Winston Churchill, author, artist, Prime Minister and prophet of his century warned a pacifist parliament against the specter of Adolph Hitler’s burgeoning national socialist state. His warning failed. The British Parliamentarians turned their backs and looked away; and dreamed pipe dreams of a cheap and easy peace.
Until at last, as Europe lay broken in the blood and ashes of defeat and victory the British people triumphant in war under the sure leadership of Winston Churchill promptly voted him out of office. An ascendant socialist party under Prime Minister Clement Attlee promised its people a utopian state conceived out of the fire and rhetoric of Marxist philosophy.
Under the Marshall Plan America invested enormous sums of money in the rebuilding of Europe and Britain who was its greatest and most deserving beneficiary. Clement Attlee should have spent these funds on the rebuilding of an infrastructure and economy devastated by war. Instead, he decided to bring real change to Britain, to reinvent its government, to spread the wealth around, to fulfill nearly every human need. He did not therefore spend the Marshal plan money on anything so boring as infrastructure; instead, writes British historian Andrew Roberts,
Attlee effectively wasted it on trying to build the utopian society which socialists in those heady days called ‘the New Jerusalem’. Instead of copying Germany and investing Marshall Aid in the critical tasks of rebuilding infrastructure and modernizing industry… Attlee instead spent much of it on the Welfare State…. Atlee nationalized coalmines, railways, gas, electricity, civil aviation, road haulage, steel, cable and radio services, as well as the Bank of England… ensuring that management in these vital industries became almost completely inured to the danger that they might lose their jobs through inefficiency or incompetence. 
Europe, particularly Germany, its once proud cities leveled by tanks, phosphorus bombs, and firestorms, spent the Marshall Plan monies on infrastructure. Consequently, European economies quickly outpaced the economy of socialist Britain.
British socialism suffered from an economic determinism common to all failed Jerusalems. Its bureaucracies became moribund, inefficient, self-serving and incompetent. Its industries, increasingly more dependant on government made the same argument to the British government that American industries make today to D.C. Washington, that as they are too big to fail they must have subsidies. The economic consequences of British socialism were catastrophic.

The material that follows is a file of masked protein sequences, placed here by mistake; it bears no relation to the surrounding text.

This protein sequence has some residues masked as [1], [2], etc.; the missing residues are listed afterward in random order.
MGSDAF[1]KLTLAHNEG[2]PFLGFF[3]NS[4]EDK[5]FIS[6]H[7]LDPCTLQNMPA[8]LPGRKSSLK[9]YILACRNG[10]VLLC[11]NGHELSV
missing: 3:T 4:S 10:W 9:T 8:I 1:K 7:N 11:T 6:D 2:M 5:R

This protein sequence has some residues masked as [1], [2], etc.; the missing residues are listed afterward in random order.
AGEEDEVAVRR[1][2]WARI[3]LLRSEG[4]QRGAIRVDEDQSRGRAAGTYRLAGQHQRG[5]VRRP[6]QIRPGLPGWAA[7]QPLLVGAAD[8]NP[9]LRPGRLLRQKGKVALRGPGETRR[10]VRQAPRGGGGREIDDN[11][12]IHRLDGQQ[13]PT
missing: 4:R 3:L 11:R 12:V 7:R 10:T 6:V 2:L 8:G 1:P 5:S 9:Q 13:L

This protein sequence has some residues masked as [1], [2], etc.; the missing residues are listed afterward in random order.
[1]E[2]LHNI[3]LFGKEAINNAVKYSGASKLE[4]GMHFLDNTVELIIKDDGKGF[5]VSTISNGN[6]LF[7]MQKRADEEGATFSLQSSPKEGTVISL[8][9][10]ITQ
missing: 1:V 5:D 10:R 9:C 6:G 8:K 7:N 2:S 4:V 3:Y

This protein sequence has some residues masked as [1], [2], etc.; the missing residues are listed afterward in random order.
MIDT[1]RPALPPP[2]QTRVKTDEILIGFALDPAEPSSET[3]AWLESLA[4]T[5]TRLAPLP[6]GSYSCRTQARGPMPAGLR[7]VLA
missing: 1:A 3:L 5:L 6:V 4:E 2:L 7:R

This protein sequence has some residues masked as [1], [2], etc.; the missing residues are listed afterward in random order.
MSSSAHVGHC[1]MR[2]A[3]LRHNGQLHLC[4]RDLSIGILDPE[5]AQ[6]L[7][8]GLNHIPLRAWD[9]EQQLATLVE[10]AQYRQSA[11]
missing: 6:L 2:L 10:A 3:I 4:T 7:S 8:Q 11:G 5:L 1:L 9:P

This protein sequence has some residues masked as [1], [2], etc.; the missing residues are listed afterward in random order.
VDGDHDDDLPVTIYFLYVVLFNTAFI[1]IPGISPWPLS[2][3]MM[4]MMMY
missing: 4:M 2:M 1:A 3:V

When nationalized industries turned into lame ducks, as almost all of them did over the following decades they were subsidized by the taxpayers, often through the sale of long-term bonds. The last of these Attlee bonds was finally paid off by Gordon Brown in June 2002; the twenty-first century British taxpayer had thus been shouldering half a century later the debts blithely taken on by Attlee in his offer of a New Jerusalem.”
Americans will overcome the current cultural and economic crisis despite its leviathan government. They are after all a people of courage, faith, and ingenuity. Still, like all peoples, as a nation Americans sometimes make mistakes— really big mistakes. Even so, they have good reason to hope that their most serious mistake, the election of President Obama to office nearly four years ago will in November be made right.
Whatever the outcome, however, Americans, as did the British, will have a shameful story to tell their grand children, and great-grand children, a story about collapsing infrastructure and outrageous deficits, a story about pathetic Chevy Volts, and bio-fuels more expensive than table wine, a story about silent, broken and abandoned windmills, about a myth of green jobs, global warming and failed Jerusalems.
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 Andrew Roberts, A History of the English-Speaking Peoples since 1900, (Harper Perennial, 2008).